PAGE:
Goleta-based Direct Relief has partnered with FedEx Cares to ship personal protective equipment nationwide to help underserved communities combat the COVID-19 pandemic.
Direct Relief’s partnership with FedEx Cares has allowed the nonprofit to distribute more than 4.3 million masks, 3.1 million gloves, 622,000 face shields and 100,000 gowns.
Direct Relief is the largest nonprofit provider of protective gear in the United States and is active in all 50 states and more than 80 countries as it focuses on providing services and PPE to communities that may not be able to pay for them.
“In emergencies, everyone is vulnerable to some extent. But some are more vulnerable than others,” said Direct Relief President and CEO Thomas Tighe. “The people who are more socially vulnerable are the ones who rely on nonprofits to access these resources.”
Just four days after the first confirmed case of coronavirus in the U.S. on Jan. 19, Direct Relief sent its first delivery of PPE to Seattle. Since then, the nonprofit has shipped out 10,200 deliveries to health facilities throughout the U.S. and globally.
“While we’re trying to help people everywhere, we want to make sure we take care of ourselves and our community, too,” Tighe said.
Direct Relief has been in close contact with health clinics and centers in Los Angeles and San Francisco because those populated cities are the ones that have been hit the hardest. The nonprofit used its existing inventory of PPE to begin delivering shipments almost immediately.
It keeps a large stockpile of supplies so it is able and prepared to respond the minute a disaster like the coronavirus pandemic hits.
“We have expanded the flow of deliveries severely since this all began,” said Tighe. Direct Relief looks to donations to continue purchasing supplies once its stock dwindles down. Charmin toilet paper, an Oxnard-based Procter and Gamble brand, recently donated $2 million to Direct Relief to help out communities in need.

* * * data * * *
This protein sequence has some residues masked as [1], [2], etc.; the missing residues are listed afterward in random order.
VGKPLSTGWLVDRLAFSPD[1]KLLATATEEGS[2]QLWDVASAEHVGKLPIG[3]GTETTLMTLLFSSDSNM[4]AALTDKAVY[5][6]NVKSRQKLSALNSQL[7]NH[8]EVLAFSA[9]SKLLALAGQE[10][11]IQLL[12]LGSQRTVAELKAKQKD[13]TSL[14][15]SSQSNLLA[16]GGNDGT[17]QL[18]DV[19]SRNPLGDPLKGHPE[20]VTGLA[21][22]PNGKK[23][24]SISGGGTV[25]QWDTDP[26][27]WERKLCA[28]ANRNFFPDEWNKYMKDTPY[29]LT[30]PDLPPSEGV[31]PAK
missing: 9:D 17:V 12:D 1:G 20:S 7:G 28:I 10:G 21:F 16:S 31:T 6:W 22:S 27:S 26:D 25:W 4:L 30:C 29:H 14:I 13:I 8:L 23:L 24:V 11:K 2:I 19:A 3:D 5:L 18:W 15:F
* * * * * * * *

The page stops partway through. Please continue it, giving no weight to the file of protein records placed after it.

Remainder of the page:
About 1,000 care packages have been shipped to community health centers and free clinics in underserved areas. The care packages include sets of exam gloves, disinfectant wipes and N95 respirator masks.
Tighe praised the partnership with FedEx Cares, noting that delivering the shipments would not have been made possible without FedEx.
“We see a chronic gap that exists for people who are poor or vulnerable in this country, which is why you have government services. But sometimes those services don’t reach everybody,” he said. “It would have been impossible to reach everybody without the logistics of FedEx. The value of their contribution is far greater than whatever services we would have had to pay for if they weren’t doing it for free.”
Tighe said Direct Relief’s volume and pace of activities has stepped up more in the past 70 days since the eruption of COVID-19 than it has in the past 70 years.
Along with providing PPE, Direct Relief also donates medications and health supplies to free medical clinics. Since the outbreak of COVID-19, it has shipped 500 “push packs” of medication for intensive care units. Each push pack holds enough ICU critical medications and supplies to last for at least 100 hospitalized patients.
“The point is to get these resources to the people who need them,” Tighe said. “It has required a real acceleration and expansion of our operation.”
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